Numerous anti-cancer (antineoplastic) drugs are available for combination with the present method and compositions. Antineoplastic drugs include Acivicin, Aclarubicin, Acodazole Hydrochloride, AcrQnine, Adozelesin, Aldesleukin, Altretamine, Ambomycin, Ametantrone Acetate, Aminoglutethimide, Amsacrine, Anastrozole, Anthramycin, Asparaginase, Asperlin, Azacitidine, Azetepa, Azotomycin, Batimastat, Benzodepa, Bicalutamide, Bisantrene Hydrochloride, Bisnafide Dimesylate, Bizelesin, Bleomycin Sulfate, Brequinar Sodium, Bropirimine, Busulfan, Cactinomycin, Calusterone, Caracemide, Carbetimer, Carboplatin, Carmustine, Carubicin Hydrochloride, Carzelesin, Cedefingol, Chlorambucil, Cirolemycin, Cisplatin, Cladribine, Crisnatol Mesylate, Cyclophosphamide, Cytarabine, Dacarbazine, Dactinomycin, Daunorubicin Hydrochloride, Decitabine, Dexormaplatin, Dezaguanine, Dezaguanine Mesylate, Diaziquone, Docetaxel, Doxorubicin, Doxorubicin Hydrochloride, Droloxifene, Droloxifene Citrate, Dromostanolone Propionate, Duazomycin, Edatrexate, Eflomithine Hydrochloride, Elsamitrucin, Enloplatin, Enpromate, Epipropidine, Epirubicin Hydrochloride, Erbulozole, Esorubicin Hydrochloride, Estramustine, Estramustine Phosphate Sodium, Etanidazole, Ethiodized Oil I 131, Etoposide, Etoposide Phosphate, Etoprine, Fadrozole Hydrochloride, Fazarabine, Fenretinide, Floxuridine, Fludarabine Phosphate, Fluorouracil, Fluorocitabine, Fosquidone, Fostriecin Sodium, Gemcitabine, Gemcitabine Hydrochloride, Gold Au 198, Hydroxyurea, Idarubicin Hydrochloride, Ifosfamide, Ilmofosine, Interferon Alfa-2a, Interferon Alfa-2b, Interferon Alfa-n1, Interferon Alfa-n3, Interferon Beta-I a, Interferon Gamma-Ib, Iproplatin, Irinotecan Hydrochloride, Lanreotide Acetate, Letrozole, Leuprolide Acetate, Liarozole Hydrochloride, Lometrexol Sodium, Lomustine, Losoxantrone Hydrochloride, Masoprocol, Maytansine, Mechlorethamine Hydrochloride, Megestrol Acetate, Melengestrol Acetate, Melphalan, Menogaril, Mercaptopurine, Methotrexate, Methotrexate Sodium, Metoprine, Meturedepa, Mitindomide, Mitocarcin, Mitocromin, Mitogillin, Mitomalcin, Mitomycin, Mitosper, Mitotane, Mitoxantrone Hydrochloride, Mycophenolic Acid, Nocodazole, Nogalamycin, Ormaplatin, Oxisuran, Paclitaxel, Pegaspargase, Peliomycin, Pentamustine, Peplomycin Sulfate, Perfosfamide, Pipobroman, Piposulfan, Piroxantrone Hydrochloride, Plicamycin, Plomestane, Porfimer Sodium, Porfiromycin, Prednimustine, Procarbazine Hydrochloride, Puromycin, Puromycin Hydrochloride, Pyrazofurin, Riboprine, Rogletimide, Safmgol, Safingol Hydrochloride, Semustine, Simtrazene, Sparfosate Sodium, Sparsomycin, Spirogermanium Hydrochloride, Spiromustine, Spiroplatin, Streptonigrin, Streptozocin, Strontium Chloride Sr 89, Sulofenur, Talisomycin, Taxane, Taxoid, Tecogalan Sodium, Tegafur, Teloxantrone Hydrochloride, Temoporfin, Teniposide, Teroxirone, Testolactone, Thiamiprine, Thioguanine, Thiotepa, Tiazofurin, Tirapazamine, Topotecan Hydrochloride, Toremifene Citrate, Trestolone Acetate, Triciribine Phosphate, Trimetrexate, Trimetrexate Glucuronate, Triptorelin, Tubulozole Hydrochloride, Uracil Mustard, Uredepa, Vapreotide, Verteporfin, Vinblastine Sulfate, Vincristine Sulfate, Vindesine, Vindesine Sulfate, Vinepidine Sulfate, Vinglycinate Sulfate, Vinleurosine Sulfate, Vinorelbine Tartrate, Vinrosidine Sulfate, Vinzolidine Sulfate, Vorozole, Zeniplatin, Zinostatin, Zorubicin Hydrochloride.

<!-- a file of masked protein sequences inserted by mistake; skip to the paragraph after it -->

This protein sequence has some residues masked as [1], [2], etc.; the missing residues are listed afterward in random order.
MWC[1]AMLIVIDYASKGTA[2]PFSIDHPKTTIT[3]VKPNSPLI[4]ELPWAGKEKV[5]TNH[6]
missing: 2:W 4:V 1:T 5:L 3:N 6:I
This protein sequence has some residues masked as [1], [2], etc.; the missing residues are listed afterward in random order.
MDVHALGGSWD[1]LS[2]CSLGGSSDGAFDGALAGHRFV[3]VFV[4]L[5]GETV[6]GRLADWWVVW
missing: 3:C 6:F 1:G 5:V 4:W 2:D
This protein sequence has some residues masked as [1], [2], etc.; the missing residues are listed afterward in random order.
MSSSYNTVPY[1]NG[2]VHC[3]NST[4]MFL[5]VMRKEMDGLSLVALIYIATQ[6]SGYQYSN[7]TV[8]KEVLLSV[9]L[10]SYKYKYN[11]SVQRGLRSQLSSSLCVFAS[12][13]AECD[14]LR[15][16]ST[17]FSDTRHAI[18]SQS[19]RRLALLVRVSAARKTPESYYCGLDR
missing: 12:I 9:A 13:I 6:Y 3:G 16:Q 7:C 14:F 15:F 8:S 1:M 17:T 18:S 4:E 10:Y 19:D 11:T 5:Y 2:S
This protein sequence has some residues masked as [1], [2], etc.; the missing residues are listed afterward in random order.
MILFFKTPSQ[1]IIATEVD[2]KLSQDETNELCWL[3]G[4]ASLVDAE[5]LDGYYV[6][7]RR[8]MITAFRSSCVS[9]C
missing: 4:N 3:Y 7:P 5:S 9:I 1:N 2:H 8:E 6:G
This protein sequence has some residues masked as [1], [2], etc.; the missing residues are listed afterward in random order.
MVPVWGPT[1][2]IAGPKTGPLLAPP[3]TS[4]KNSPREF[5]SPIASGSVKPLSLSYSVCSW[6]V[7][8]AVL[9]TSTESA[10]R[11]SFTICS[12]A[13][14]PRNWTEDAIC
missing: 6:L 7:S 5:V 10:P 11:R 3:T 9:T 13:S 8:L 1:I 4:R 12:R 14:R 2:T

Other anti-neoplastic compounds include: 20-epi-1,25 dihydroxyvitamin D3, 5-ethynyluracil, abiraterone, aclarubicin, acylfulvene, adecypenol, adozelesin, aldesleukin, ALL-TK antagonists, altretamine, ambamustine, amidox, amifostine, aminol evulinic acid, amrubicin, atrsacrine, anagrelide, anastrozole, andrographolide, angiogenesis inhibitors, antagonist D, antagonist G, antarelix, anti-dorsalizing morphogenetic protein-1, antiandrogen, prostatic carcinoma, antiestrogen, antineoplaston, antisense oligonucleotides, aphidicolin glycinate, apoptosis gene modulators, apoptosis regulators, apurinic acid, ara-CDP-DL-PTBA, arginine deaminase, asulacrine, atamestane, atrimustine, axinastatin 1, axinastatin 2, axinastatin 3, azasetron, azatoxin, azatyrosine, baccatin III derivatives, balanol, batimastat, BCR/ABL antagonists, benzochlorins, benzoylstaurosporine, beta lactam derivatives, beta-alethine, betaclamycin B, betulinic acid, bFGF inhibitor, bicalutamide, bisantrene, bisaziridinylspermine, bisnafide, bistratene A, bizelesin, breflate, bropirimine, budotitane, buthionine sulfoximine, calcipotriol, calphostin C, camptothecin derivatives, canarypox IL-2, capecitabine, carboxamide-amino-triazole, carboxyamidotriazole, CaRest M3, CARN 700, cartilage derived inhibitor, carzelesin, casein kinase inhibitors (ICOS), castanospermine, cecropin B, cetrorelix, chlorines, chloroquinoxaline sulfonamide, cicaprost, cis-porphyrin, cladribine, clomifene analogues, clotrimazole, collismycin A, collismycin B, combretastatin A4, combretastatin analogue, conagenin, crambescidin 816, crisnatol, cryptophycin 8, cryptophycin A derivatives, curacin A, cyclopentanthraquinones, cycloplatam, cypemycin, cytarabine ocfosfate, cytolytic factor, cytostatin, dacliximab, decitabine, dehydrodidemnin B, deslorelin, dexifosfamide, dexrazoxane, dexverapamil, diaziquone, didemnin B, didox, diethylnorspermine, dihydro-5-azacytidine, dihydrotaxol, 9-dioxamycin, diphenyl spiromustine, docosanol, dolasetron, doxifluridine, droloxifene, dronabinol, duocannycin SA, ebselen, ecomustine, edelfosine, edrecolomab, eflornithine, elemene, emitefur, epirubicin, epristeride, estramustine analogue, estrogen agonists, estrogen antagonists, etanidazole, etoposide phosphate, exemestane, fadrozole, fazarabine, fenretinide, filgrastim, fmasteride, flavopiridol, flezelastine, fluasterone, fludarabine, fluorodaunorunicin hydrochloride, forfenimex, formestane, fostriecin, fotemustine, gadolinium texaphyrin, gallium nitrate, galocitabine, ganirelix, gelatinase inhibitors, gemcitabine, glutathione inhibitors, hepsulfam, heregulin, hexamethylene bisacetamide, hypericin, ibandronic acid, idarubicin, idoxifene, idramantone, ilmofosine, ilomastat, imidazoacridones, imiquimod, immunostimulant peptides, insulin-like growth factor-1 receptor inhibitor, interferon agonists, interferons, interleukins, iobenguane, iododoxorubicin, ipomeanol, 4-irinotecan, iroplact, irsogladine, isobengazole, isohomohalicondrin B, itasetron, jasplakinolide, kahalalide F, lamellarin-N triacetate, lanreotide, leinamycin, lenograstim, lentinan sulfate, leptolstatin, letrozole, leukemia inhibiting factor, leukocyte alpha interferon, leuprolide+estrogen+progesterone, leuprorelin, levamisole, liarozole, linear polyamine analogue, lipophilic disaccharide peptide, lipophilic platinum compounds, lissoclinamide 7, lobaplatin, lombricine, lometrexol, lonidamine, losoxantrone, lovastatin, loxoribine, lurtotecan, lutetium texaphyrin, lysofylline, lytic peptides, maitansine, mannostatin A, marimastat, masoprocol, maspin, matrilysin inhibitors, matrix metalloproteinase inhibitors, menogaril, merbarone, meterelin, methioninase, metoclopramide, MIF inhibitor, mifepristone, miltefosine, mirimostim, mismatched double stranded RNA, mitoguazone, mitolactol, mitomycin analogues, mitonafide, mitotoxin fibroblast growth factor-saporin, mitoxantrone, mofarotene, molgramostim, monoclonal antibody, human chorionic gonadotrophin, monophosphoryl lipid A+myobacterium cell wall sk, mopidamol, multiple drug resistance genie inhibitor, multiple tumor suppressor 1-based therapy, mustard anticancer agent, mycaperoxide B, mycobacterial cell wall extract, myriaporone, N-acetyldinaline, N-substituted benzamides, nafarelin, nagrestip, naloxone+pentazocine, napavin, naphterpin, nartograstim, nedaplatin, nemorubicin, neridronic acid, neutral endopeptidase, nilutamide, nisamycin, nitric oxide modulators, nitroxide antioxidant, nitrullyn, O6-benzylguanine, octreotide, okicenone, oligonucleotides, onapristone, ondansetron, ondansetron, oracin, oral cytokine inducer, ormaplatin, osaterone, oxaliplatin, oxaunomycin, paclitaxel analogues, paclitaxel derivatives, palauamine, palmitoylrhizoxin, pamidronic acid, panaxytriol, panomifene, parabactin, pazelliptine, pegaspargase, peldesine, pentosan polysulfate sodium, pentostatin, pentrozole, perflubron, perfosfamide, perillyl alcohol, phenazinomycin, phenylacetate, phosphatase inhibitors, picibanil, pilocarpine hydrochloride, pirarubicin, piritrexim, placetin A, placetin B, plasminogen activator inhibitor, platinum complex, platinum compounds, platinum-triamine complex, porfimer sodium, porfiromycin, propyl bis-acridone, prostaglandin J2, proteasome inhibitors, protein A-based immune modulator, protein kinase C inhibitor, protein kinase C inhibitors, microalgal, protein tyrosine phosphatase inhibitors, purine nucleoside phosphorylase inhibitors, purpurins, pyrazoloacridine, pyridoxylated hemoglobin polyoxyethylene conjugate, raf antagonists, raltitrexed, ramosetron, ras farnesyl protein transferase inhibitors, ras inhibitors, ras-GAP inhibitor, retelliptine demethylated, rhenium Re 186 etidronate, rhizoxin, ribozymes, RII retinamide, rogletimide, rohitukine, romurtide, roquinimex, rubiginone B1, ruboxyl, safingol, saintopin, SarCNU, sarcophytol A, sargramostim, Sdi 1 mimetics, semustine, senescence derived inhibitor 1, sense oligonucleotides, signal transduction inhibitors, signal transduction modulators, single chain antigen binding protein, sizofuran, sobuzoxane, sodium borocaptate, sodium phenylacetate, solverol, somatomedin binding protein, sonermin, sparfosic acid, spicamycin D, spiromustine, splenopentin, spongistatin 1, squalamine, stem cell inhibitor, stem-cell division inhibitors, stipiamide, stromelysin inhibitors, sulfmosine, superactive vasoactive intestinal peptide antagonist, suradista, suramin, swainsonine, synthetic glycosaminoglycans, tallimustine, tamoxifen methiodide, tauromustine, tazarotene, tecogalan sodium, tegafur, tellurapyrylium, telomerase inhibitors, temoporfin, temozolomide, teniposide, tetrachlorodecaoxide, tetrazomine, thaliblastine, thalidomide, thiocoraline, thrombopoietin, thrombopoietin mimetic, thymalfasin, thymopoietin receptor agonist, thymotrinan, thyroid stimulating hormone, tin ethyl etiopurpurin, tirapazamine, titanocene dichloride, topotecan, topsentin, toremifene, totipotent stem cell factor, translation inhibitors, tretinoin, triacetyluridine, triciribine, trimetrexate, triptorelin, tropisetron, turosteride, tyrosine kinase inhibitors, tyrphostins, UBC inhibitors, ubenimex, urogenital sinus-derived growth inhibitory factor, urokinase receptor antagonists, vapreotide, variolin B, vector system, erythrocyte gene therapy, velaresol, veramine, verdins, verteporfin, vinorelbine, vinxaltine, vitaxin, vorozole, zanoterone, zeniplatin, zilascorb, zinostatin stimalamer.